Health inequalities

What are health inequalities? 

Health inequalities are the unjust and avoidable differences in the length of people’s lives and the quality of health across the population and between specific population groups.

They are determined by the social, economic, political and environmental circumstances which people live in. 

These circumstances are largely beyond an individual’s control. They disadvantage people, limiting their chances to live longer, healthier lives. 

Health inequalities affect the health of both individuals and groups. 

 

What do health inequalities mean for communities in Great Britain? 

Health inequalities mean that there are stark differences in life expectancy and healthy life expectancy, which have shown no sign of reducing over the past ten years. 

Health inequalities in England mean that people living in neighbourhoods experiencing the highest levels of disadvantage will, on average, die eight years younger, and will spend nearly 19 years more of their shortened life in poor health or with a disability.

Men and women living in the areas of Wales experiencing the highest levels of disadvantage spend 18 fewer years in good health than those in the most affluent areas.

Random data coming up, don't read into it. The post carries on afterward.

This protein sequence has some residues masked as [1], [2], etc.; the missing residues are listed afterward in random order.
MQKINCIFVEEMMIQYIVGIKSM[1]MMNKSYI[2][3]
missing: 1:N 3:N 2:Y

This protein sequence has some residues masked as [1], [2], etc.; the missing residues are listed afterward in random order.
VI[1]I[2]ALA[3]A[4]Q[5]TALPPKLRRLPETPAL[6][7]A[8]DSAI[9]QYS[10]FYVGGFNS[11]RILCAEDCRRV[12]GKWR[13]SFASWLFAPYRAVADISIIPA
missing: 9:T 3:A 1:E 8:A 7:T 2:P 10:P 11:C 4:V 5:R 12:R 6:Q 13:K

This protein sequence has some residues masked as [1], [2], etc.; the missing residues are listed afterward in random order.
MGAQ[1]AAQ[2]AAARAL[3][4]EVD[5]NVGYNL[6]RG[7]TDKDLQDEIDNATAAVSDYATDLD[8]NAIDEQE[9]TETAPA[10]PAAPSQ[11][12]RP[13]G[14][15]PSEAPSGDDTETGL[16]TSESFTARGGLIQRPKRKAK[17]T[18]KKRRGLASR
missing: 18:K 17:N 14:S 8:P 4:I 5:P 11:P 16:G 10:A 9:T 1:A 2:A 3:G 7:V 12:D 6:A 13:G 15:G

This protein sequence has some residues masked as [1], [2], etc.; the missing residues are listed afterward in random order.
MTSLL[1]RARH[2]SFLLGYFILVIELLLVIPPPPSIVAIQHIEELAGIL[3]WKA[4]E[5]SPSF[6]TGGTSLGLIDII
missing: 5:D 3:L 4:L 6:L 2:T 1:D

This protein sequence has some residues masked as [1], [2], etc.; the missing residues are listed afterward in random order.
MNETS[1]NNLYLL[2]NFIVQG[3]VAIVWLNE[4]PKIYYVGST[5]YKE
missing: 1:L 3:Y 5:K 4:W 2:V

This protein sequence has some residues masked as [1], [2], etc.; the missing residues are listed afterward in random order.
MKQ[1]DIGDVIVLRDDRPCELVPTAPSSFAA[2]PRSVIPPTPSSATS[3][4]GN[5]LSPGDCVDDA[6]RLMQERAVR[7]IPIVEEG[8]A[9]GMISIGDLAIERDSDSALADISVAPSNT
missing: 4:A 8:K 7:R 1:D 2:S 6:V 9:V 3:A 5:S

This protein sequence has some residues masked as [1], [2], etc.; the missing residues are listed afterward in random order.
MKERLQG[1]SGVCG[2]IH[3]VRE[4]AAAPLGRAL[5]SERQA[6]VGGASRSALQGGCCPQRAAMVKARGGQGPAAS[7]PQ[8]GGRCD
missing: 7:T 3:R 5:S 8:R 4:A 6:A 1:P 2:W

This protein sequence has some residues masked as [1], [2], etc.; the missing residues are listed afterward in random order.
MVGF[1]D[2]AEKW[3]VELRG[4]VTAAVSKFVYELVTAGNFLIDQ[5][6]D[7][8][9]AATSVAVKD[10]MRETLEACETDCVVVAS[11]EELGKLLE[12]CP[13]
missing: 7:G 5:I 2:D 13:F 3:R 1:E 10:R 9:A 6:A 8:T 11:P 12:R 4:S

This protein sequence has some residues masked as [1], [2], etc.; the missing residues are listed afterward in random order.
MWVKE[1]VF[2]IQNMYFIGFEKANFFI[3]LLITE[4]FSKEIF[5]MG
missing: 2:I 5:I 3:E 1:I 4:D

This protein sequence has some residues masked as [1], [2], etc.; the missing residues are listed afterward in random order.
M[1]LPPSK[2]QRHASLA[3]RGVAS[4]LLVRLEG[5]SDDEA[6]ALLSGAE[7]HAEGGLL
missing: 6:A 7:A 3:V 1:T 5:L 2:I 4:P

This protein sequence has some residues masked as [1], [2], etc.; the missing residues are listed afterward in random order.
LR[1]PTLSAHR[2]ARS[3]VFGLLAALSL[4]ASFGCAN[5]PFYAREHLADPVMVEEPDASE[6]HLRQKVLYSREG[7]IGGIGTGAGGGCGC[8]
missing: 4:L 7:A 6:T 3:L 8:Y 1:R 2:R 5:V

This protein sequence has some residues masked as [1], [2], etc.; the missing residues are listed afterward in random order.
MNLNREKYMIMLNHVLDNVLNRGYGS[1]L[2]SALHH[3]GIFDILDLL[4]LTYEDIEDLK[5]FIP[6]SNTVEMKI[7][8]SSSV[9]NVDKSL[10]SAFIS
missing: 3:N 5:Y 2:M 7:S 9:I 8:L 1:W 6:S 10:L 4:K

In Scotland, men and women living in neighbourhoods experiencing the highest levels of disadvantage in Scotland spend, on average, nearly 23 fewer years in good health than those in the most affluent areas.

In England alone, health inequalities cost the NHS around £5.5bn each year, and equate to around £20bn-£32bn in lost taxes and higher welfare.

 

What are the causes of health inequalities? 

The root cause of health inequalities is an imbalance of power and wealth, which can lead to poverty and to the marginalisation of people and communities.

In turn, this influences the social, economic and environmental conditions in which people live, such as the availability of good work, education and good quality housing.

This environment then shapes individual experiences across the population and leads to the inequalities in health outcomes.

 

What are the conditions needed for good health? 

For good health, we need: 

  • Engaged communities
  • Better homes 
  • Good education 
  • Community safety 
  • Good spatial planning 
  • Food and nutrition 
  • Local wealth 

 

The Trust funds projects across Great Britain to work towards supporting these conditions to emerge, based on the things that people identify as important to them. 

 

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